UK is 33% less productive than Germany Economia (18/9/15)
UK productivity is in the G7 ‘slow lane’ Sky News (18/9/15)

AMECO Database European Commission, Economic and Financial Affairs
Labour Productivity, Q1 2015 ONS (1/7/15)
International Comparisons of Productivity, 2014 – First Estimates ONS (18/9/15)


  1. How could we measure productivity?
  2. Why should we be optimistic about productivity if the real cost of labour is rising?
  3. If jobs are being created at slower rate and the economy is still expanding, why does this suggest that productivity is rising? What does it suggest about pay?
  4. Why is a rise in productivity needed to improve living standards?
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People’s quantitative easing

Jeremy Corbyn, the newly elected leader of the Labour Party, is proposing a number of radical economic policies. One that has attracted considerable attention is for a new form of QE, which has been dubbed ‘people’s quantitative easing’.

This would involve newly created money by the Bank of England being directly used to fund spending on large-scale housing, energy, transport and digital projects. Rather than the new money being used to purchase assets, as has been the case up to now, with the effect filtering only indirectly into aggregate demand and even more indirectly into aggregate supply, under the proposed scheme, both aggregate demand and aggregate supply would be directly boosted.

Although ‘conventional’ QE has worked to some extent, the effects have been uneven. Asset holders and those with large debts, such as mortgages, have made large gains from higher asset prices and lower interest rates. By contrast, savers in bank and building society accounts have seen the income from their savings decline dramatically. What is more, the indirect nature of the effects has meant time lags and uncertainty over the magnitude of the effects.

But despite the obvious attractiveness of the proposals, they have attracted considerable criticism. Some of these are from a political perspective, with commentators from the right arguing against an expansion of the state. Other criticisms focus on the operation and magnitude of the proposals

One is that it would change the relationship between the Bank of England and the government. If the Bank of England created money to fund government projects, that would reduce or even eliminate the independence of the Bank. Independence has generally been seen as desirable to prevent manipulation of the central bank by the government for short-term political gain. Those in favour of people’s QE argue that the money would be directed into a National Investment Bank, which would then make the investment allocation decisions. The central bank would still be independent in deciding the amount of QE.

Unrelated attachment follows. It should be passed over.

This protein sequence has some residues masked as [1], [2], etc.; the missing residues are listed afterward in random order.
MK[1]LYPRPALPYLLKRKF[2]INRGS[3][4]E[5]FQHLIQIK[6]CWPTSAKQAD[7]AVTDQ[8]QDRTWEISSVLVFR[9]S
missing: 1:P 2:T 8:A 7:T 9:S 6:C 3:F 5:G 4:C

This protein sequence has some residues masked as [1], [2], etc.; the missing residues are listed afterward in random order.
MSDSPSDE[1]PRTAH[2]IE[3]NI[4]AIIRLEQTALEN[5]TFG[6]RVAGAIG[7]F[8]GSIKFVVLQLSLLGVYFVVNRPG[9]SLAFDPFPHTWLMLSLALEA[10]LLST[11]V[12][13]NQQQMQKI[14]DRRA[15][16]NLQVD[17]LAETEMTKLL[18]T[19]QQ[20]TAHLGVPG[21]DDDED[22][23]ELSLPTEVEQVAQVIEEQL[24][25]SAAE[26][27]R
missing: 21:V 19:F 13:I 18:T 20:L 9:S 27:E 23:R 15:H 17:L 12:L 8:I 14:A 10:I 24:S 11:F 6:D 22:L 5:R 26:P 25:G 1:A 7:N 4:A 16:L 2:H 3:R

This leads to the second criticism and that is about whether further QE is necessary at the current time. Critics argue that while QE of whatever type was justified when the economy was in recession and struggling to recover, now would be the wrong time for further stimulus. Indeed, it could be highly inflationary. The economy is currently expanding. If banks respond by increasing credit, the velocity of circulation of narrow money could rise and broad money supply grow, providing enough money to underpin a growing economy.

Many advocates of people’s QE accept this second point and see it as a contingency plan in case the economy fails to recover and further monetary stimulus is deemed necessary. If further QE is not felt necessary by the Bank of England, then the National Investment Bank could fund investment through conventional borrowing.

The following articles examine people’s QE and look at its merits and dangers. Given the proposal’s political context, several of the articles approach the issue from a very specific political perspective. Try to separate the economic analysis in the articles from their political bias.

Jeremy Corbyn’s proposal
The Economy in 2020 Jeremy Corbyn (22/7/15)

People’s quantitative easing — no magic Financial Times, Chris Giles (13/8/15)
How Green Infrastructure Quantitative Easing would work Tax Research UK, Richard Murphy (12/3/15)
What is QE for the people? Money Week, Simon Wilson (22/8/15)
QE or not QE? A slippery slope to breaking the Bank, David Smith (23/8/15)
We don’t need “People’s QE”, basic economic literacy is enough Red Box, Jonathan Portes (13/8/15)
Is Jeremy Corbyn’s policy of ‘quantitative easing for people’ feasible? The Guardian, Larry Elliott (14/8/15)
Corbynomics: Quantitative Easing for People (PQE) Huffington Post, Adnan Al-Daini (7/9/15)
Corbyn’s “People’s QE” could actually be a decent idea FT Alphaville, Matthew C. Klein (6/8/15)
Jeremy Corbyn’s ‘People’s QE’ would force Britain into three-year battle with the EU The Telegraph, Peter Spence (15/8/15)